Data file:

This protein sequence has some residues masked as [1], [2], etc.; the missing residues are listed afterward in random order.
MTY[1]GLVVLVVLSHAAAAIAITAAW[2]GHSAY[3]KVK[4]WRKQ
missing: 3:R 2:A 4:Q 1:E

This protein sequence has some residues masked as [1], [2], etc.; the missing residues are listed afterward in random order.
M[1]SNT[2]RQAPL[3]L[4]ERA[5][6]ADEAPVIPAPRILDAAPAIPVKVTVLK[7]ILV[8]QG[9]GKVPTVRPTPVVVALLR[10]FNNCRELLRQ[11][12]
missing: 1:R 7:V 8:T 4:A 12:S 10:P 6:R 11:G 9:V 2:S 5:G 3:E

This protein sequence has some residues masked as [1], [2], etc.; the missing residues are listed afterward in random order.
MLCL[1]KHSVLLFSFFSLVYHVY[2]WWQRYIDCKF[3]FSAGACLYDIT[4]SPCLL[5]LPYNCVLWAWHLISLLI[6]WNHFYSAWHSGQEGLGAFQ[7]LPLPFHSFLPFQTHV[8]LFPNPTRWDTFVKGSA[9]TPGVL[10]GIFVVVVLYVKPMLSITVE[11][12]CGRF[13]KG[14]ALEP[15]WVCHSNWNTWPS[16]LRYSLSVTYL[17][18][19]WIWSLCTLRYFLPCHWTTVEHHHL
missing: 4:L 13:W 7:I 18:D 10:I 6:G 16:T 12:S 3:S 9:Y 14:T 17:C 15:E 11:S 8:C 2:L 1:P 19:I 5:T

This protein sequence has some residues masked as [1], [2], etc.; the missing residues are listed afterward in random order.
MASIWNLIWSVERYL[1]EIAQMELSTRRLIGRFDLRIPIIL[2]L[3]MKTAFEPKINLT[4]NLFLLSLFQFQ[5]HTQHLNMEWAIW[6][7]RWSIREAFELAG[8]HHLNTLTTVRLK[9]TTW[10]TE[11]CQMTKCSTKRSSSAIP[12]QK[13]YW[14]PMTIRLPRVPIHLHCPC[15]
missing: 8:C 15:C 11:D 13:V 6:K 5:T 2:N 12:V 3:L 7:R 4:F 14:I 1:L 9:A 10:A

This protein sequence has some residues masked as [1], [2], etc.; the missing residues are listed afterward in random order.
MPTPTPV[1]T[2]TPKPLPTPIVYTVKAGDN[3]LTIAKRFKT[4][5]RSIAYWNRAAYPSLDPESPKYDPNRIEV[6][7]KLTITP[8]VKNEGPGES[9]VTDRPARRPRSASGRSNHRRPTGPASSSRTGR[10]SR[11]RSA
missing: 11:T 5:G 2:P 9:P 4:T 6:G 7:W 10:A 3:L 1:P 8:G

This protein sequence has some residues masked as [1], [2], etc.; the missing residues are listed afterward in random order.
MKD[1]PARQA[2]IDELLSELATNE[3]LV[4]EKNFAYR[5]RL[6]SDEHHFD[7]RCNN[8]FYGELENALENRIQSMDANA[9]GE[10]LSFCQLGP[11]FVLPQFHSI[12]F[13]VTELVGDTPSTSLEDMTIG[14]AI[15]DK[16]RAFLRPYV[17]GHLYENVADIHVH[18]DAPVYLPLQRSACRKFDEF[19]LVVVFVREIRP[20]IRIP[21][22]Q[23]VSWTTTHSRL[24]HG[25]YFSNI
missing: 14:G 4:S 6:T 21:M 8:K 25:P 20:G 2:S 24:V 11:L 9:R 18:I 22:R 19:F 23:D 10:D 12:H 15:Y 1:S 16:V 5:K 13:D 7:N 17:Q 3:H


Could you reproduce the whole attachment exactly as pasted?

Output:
This protein sequence has some residues masked as [1], [2], etc.; the missing residues are listed afterward in random order.
MTY[1]GLVVLVVLSHAAAAIAITAAW[2]GHSAY[3]KVK[4]WRKQ
missing: 3:R 2:A 4:Q 1:E

This protein sequence has some residues masked as [1], [2], etc.; the missing residues are listed afterward in random order.
M[1]SNT[2]RQAPL[3]L[4]ERA[5][6]ADEAPVIPAPRILDAAPAIPVKVTVLK[7]ILV[8]QG[9]GKVPTVRPTPVVVALLR[10]FNNCRELLRQ[11][12]
missing: 1:R 7:V 8:T 4:A 12:S 10:P 6:R 11:G 9:V 2:S 5:G 3:E

This protein sequence has some residues masked as [1], [2], etc.; the missing residues are listed afterward in random order.
MLCL[1]KHSVLLFSFFSLVYHVY[2]WWQRYIDCKF[3]FSAGACLYDIT[4]SPCLL[5]LPYNCVLWAWHLISLLI[6]WNHFYSAWHSGQEGLGAFQ[7]LPLPFHSFLPFQTHV[8]LFPNPTRWDTFVKGSA[9]TPGVL[10]GIFVVVVLYVKPMLSITVE[11][12]CGRF[13]KG[14]ALEP[15]WVCHSNWNTWPS[16]LRYSLSVTYL[17][18][19]WIWSLCTLRYFLPCHWTTVEHHHL
missing: 4:L 13:W 7:I 18:D 10:I 6:G 16:T 12:S 3:S 9:Y 14:T 17:C 15:E 11:S 8:C 2:L 1:P 19:I 5:T

This protein sequence has some residues masked as [1], [2], etc.; the missing residues are listed afterward in random order.
MASIWNLIWSVERYL[1]EIAQMELSTRRLIGRFDLRIPIIL[2]L[3]MKTAFEPKINLT[4]NLFLLSLFQFQ[5]HTQHLNMEWAIW[6][7]RWSIREAFELAG[8]HHLNTLTTVRLK[9]TTW[10]TE[11]CQMTKCSTKRSSSAIP[12]QK[13]YW[14]PMTIRLPRVPIHLHCPC[15]
missing: 8:C 15:C 11:D 13:V 6:K 5:T 2:N 12:V 3:L 7:R 4:F 14:I 1:L 9:A 10:A

This protein sequence has some residues masked as [1], [2], etc.; the missing residues are listed afterward in random order.
MPTPTPV[1]T[2]TPKPLPTPIVYTVKAGDN[3]LTIAKRFKT[4][5]RSIAYWNRAAYPSLDPESPKYDPNRIEV[6][7]KLTITP[8]VKNEGPGES[9]VTDRPARRPRSASGRSNHRRPTGPASSSRTGR[10]SR[11]RSA
missing: 11:T 5:G 2:P 9:P 4:T 6:G 7:W 10:A 3:L 1:P 8:G

This protein sequence has some residues masked as [1], [2], etc.; the missing residues are listed afterward in random order.
MKD[1]PARQA[2]IDELLSELATNE[3]LV[4]EKNFAYR[5]RL[6]SDEHHFD[7]RCNN[8]FYGELENALENRIQSMDANA[9]GE[10]LSFCQLGP[11]FVLPQFHSI[12]F[13]VTELVGDTPSTSLEDMTIG[14]AI[15]DK[16]RAFLRPYV[17]GHLYENVADIHVH[18]DAPVYLPLQRSACRKFDEF[19]LVVVFVREIRP[20]IRIP[21][22]Q[23]VSWTTTHSRL[24]HG[25]YFSNI
missing: 14:G 4:S 6:T 21:M 8:K 25:P 20:G 2:S 24:V 11:L 9:R 18:I 22:R 19:F 23:D 10:D 12:H 15:Y 1:S 16:V 5:K 13:D 7:N 17:Q 3:H